5 Facts – Awarding Government Contracts


The Office of the Contractor General has been in the news recently, following the tabling of two damning reports in Parliament: one concerning junior minister Richard Azan’s actions to facilitate the illegal construction of wooden shops at the Spaldings Market in his North West Clarendon constituency, and the other regarding Energy Minister Phillip Paulwell’s “improper facilitation” of a bid from Hong Kong-based Energy World International (EWI) group, for the government’s 360-megawatt power plant.

This Fact Friday, we share some information from the National Contracts Commission on the correct procedure to award contracts.

  1. Invitations to tender should specifically include the following details where applicable:
    • The name and address of the procuring entity;
    • Description of the works, goods or services required;
    • The location of the works, goods or services;
    • The agency supervising the procurement process and, where relevant, the funding source;
    • The date, time and precise location relating to collection of the tender and/or pre-qualification documents and the officer responsible for providing them;
    • The charge (if any) for the tender documents;
    • The requirement that all tenderers provide evidence of possession of a valid Tax Compliance Certificate;
    • The requirement that all tenderers be on the NCC Register of Public Sector Contractors;
    • A statement that financial and performance information for each tenderer will be required along with the tender and that such information may be verified and will be used in the selection of a contractor or supplier;
    • The time, date, place and manner of the return and opening of the tender documents;
    • The method of evaluating the tenders.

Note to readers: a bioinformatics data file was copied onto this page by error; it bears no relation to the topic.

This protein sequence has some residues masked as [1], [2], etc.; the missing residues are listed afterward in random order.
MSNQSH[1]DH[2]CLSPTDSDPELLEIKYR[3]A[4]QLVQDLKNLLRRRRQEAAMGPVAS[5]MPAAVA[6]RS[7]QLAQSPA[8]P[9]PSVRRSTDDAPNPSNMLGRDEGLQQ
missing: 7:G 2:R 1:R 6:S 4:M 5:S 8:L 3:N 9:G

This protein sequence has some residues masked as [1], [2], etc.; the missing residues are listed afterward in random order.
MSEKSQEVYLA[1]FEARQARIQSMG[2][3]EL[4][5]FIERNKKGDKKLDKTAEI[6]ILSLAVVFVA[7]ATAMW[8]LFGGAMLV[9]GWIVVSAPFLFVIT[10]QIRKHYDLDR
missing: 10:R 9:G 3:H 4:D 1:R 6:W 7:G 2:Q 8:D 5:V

2. There are specific procedures for receiving, opening and evaluating tenders. For instance:
    • Tenders that are received after the closing time must not be accepted or placed in the tender box but shall be returned to the tenderer with appropriate notation indicating late receipt.
    • Tenders shall be opened publicly and both the advertisements for tenders and the tender documents shall contain invitations to those who have tendered to be present at the opening.
    • An analysis and evaluation of the tenders should be carried out by the tender evaluation committee and a report should be produced in the following general format: INTRODUCTION, SCOPE OF WORKS, PRE/POST QUALIFICATION PROCESS, INVITATION TO TENDER, OPENING OF TENDERS, RESPONSIVENESS OF TENDERS, ANALYSIS OF TENDERS, CONCLUSIONS and RECOMMENDATION.
  3. For contracts valued at $275,000 and below, three contractors shall be selected for tender.

  4. For contracts valued between $275,001 and J$10,000,000, advertisements must be placed at the following locations:
    • Parish Council Offices of the parish or parishes within which any part of the procurement is to be carried out or delivered
    • National Works Agency Parish Offices of the parishes within which any part of the procurement is to be carried out or delivered
    • Main Parish Post Offices of the parish or parishes within which any part of the procurement is to be carried out or delivered
    • The local or regional offices of the entity carrying out the procurement where such offices exist and are within reasonable proximity to the site or sites where the procurement is to be carried out or delivered.
    • Advertisements may also be displayed at local libraries, works department offices, or other suitable location.
  5. For contracts valuing more than $30,000,000, the minister with portfolio responsibility must take the submission to Cabinet for approval, after which the relevant agency may make the award.

Click here for more information on the awarding of contracts.